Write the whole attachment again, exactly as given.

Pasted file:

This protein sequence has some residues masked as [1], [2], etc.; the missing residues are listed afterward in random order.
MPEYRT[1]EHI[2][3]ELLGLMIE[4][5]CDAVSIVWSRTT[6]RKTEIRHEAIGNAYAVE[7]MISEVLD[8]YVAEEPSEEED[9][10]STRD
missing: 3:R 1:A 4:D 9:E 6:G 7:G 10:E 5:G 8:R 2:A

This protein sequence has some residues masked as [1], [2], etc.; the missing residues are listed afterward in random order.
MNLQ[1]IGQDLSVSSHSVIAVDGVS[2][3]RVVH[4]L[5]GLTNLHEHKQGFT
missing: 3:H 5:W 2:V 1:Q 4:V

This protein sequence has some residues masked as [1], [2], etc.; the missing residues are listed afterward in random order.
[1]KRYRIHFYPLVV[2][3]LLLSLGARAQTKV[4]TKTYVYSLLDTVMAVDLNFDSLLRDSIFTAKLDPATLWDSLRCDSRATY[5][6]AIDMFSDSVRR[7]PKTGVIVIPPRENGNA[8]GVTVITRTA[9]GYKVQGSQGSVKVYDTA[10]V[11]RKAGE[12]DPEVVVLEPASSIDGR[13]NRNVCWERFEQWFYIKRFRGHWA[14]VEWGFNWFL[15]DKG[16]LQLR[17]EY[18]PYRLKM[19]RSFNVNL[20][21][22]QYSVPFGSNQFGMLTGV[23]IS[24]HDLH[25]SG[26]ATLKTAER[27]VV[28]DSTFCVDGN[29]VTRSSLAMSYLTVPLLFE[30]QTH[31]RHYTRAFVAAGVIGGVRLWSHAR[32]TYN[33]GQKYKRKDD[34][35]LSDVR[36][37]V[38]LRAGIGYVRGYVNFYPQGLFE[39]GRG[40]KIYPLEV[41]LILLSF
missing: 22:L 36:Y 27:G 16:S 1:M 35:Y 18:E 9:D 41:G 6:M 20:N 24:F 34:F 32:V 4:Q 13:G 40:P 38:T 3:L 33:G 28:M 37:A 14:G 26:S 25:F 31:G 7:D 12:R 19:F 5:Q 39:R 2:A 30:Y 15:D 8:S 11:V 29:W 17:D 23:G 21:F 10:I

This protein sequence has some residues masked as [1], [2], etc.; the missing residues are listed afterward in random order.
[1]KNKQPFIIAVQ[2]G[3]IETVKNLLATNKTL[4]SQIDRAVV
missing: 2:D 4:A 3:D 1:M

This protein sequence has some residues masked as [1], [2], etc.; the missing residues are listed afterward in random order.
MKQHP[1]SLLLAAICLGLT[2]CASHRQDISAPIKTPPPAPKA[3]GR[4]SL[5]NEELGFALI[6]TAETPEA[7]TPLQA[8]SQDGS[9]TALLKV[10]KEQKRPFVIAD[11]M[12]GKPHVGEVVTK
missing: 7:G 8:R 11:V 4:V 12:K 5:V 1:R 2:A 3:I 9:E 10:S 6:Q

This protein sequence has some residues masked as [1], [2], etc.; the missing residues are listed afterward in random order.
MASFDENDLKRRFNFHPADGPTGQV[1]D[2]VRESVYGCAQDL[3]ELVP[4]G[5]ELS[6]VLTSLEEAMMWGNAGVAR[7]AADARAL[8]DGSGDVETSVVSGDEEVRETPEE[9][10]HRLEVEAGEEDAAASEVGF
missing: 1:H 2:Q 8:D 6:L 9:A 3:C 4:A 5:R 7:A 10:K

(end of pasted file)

This protein sequence has some residues masked as [1], [2], etc.; the missing residues are listed afterward in random order.
MPEYRT[1]EHI[2][3]ELLGLMIE[4][5]CDAVSIVWSRTT[6]RKTEIRHEAIGNAYAVE[7]MISEVLD[8]YVAEEPSEEED[9][10]STRD
missing: 3:R 1:A 4:D 9:E 6:G 7:G 10:E 5:G 8:R 2:A

This protein sequence has some residues masked as [1], [2], etc.; the missing residues are listed afterward in random order.
MNLQ[1]IGQDLSVSSHSVIAVDGVS[2][3]RVVH[4]L[5]GLTNLHEHKQGFT
missing: 3:H 5:W 2:V 1:Q 4:V

This protein sequence has some residues masked as [1], [2], etc.; the missing residues are listed afterward in random order.
[1]KRYRIHFYPLVV[2][3]LLLSLGARAQTKV[4]TKTYVYSLLDTVMAVDLNFDSLLRDSIFTAKLDPATLWDSLRCDSRATY[5][6]AIDMFSDSVRR[7]PKTGVIVIPPRENGNA[8]GVTVITRTA[9]GYKVQGSQGSVKVYDTA[10]V[11]RKAGE[12]DPEVVVLEPASSIDGR[13]NRNVCWERFEQWFYIKRFRGHWA[14]VEWGFNWFL[15]DKG[16]LQLR[17]EY[18]PYRLKM[19]RSFNVNL[20][21][22]QYSVPFGSNQFGMLTGV[23]IS[24]HDLH[25]SG[26]ATLKTAER[27]VV[28]DSTFCVDGN[29]VTRSSLAMSYLTVPLLFE[30]QTH[31]RHYTRAFVAAGVIGGVRLWSHAR[32]TYN[33]GQKYKRKDD[34][35]LSDVR[36][37]V[38]LRAGIGYVRGYVNFYPQGLFE[39]GRG[40]KIYPLEV[41]LILLSF
missing: 22:L 36:Y 27:G 16:S 1:M 35:Y 18:E 9:D 41:G 6:M 20:N 24:F 34:F 32:V 4:Q 13:G 40:P 38:T 3:L 33:G 28:M 37:A 14:G 26:S 25:F 31:G 7:D 12:R 19:F 5:Q 39:R 2:A 30:Y 15:D 8:S 11:V 29:W 17:D 23:G 21:F 10:I

This protein sequence has some residues masked as [1], [2], etc.; the missing residues are listed afterward in random order.
[1]KNKQPFIIAVQ[2]G[3]IETVKNLLATNKTL[4]SQIDRAVV
missing: 2:D 4:A 3:D 1:M

This protein sequence has some residues masked as [1], [2], etc.; the missing residues are listed afterward in random order.
MKQHP[1]SLLLAAICLGLT[2]CASHRQDISAPIKTPPPAPKA[3]GR[4]SL[5]NEELGFALI[6]TAETPEA[7]TPLQA[8]SQDGS[9]TALLKV[10]KEQKRPFVIAD[11]M[12]GKPHVGEVVTK
missing: 7:G 8:R 11:V 4:V 12:K 5:V 1:R 2:A 3:I 9:E 10:S 6:Q

This protein sequence has some residues masked as [1], [2], etc.; the missing residues are listed afterward in random order.
MASFDENDLKRRFNFHPADGPTGQV[1]D[2]VRESVYGCAQDL[3]ELVP[4]G[5]ELS[6]VLTSLEEAMMWGNAGVAR[7]AADARAL[8]DGSGDVETSVVSGDEEVRETPEE[9][10]HRLEVEAGEEDAAASEVGF
missing: 1:H 2:Q 8:D 6:L 9:A 3:C 4:A 5:R 7:A 10:K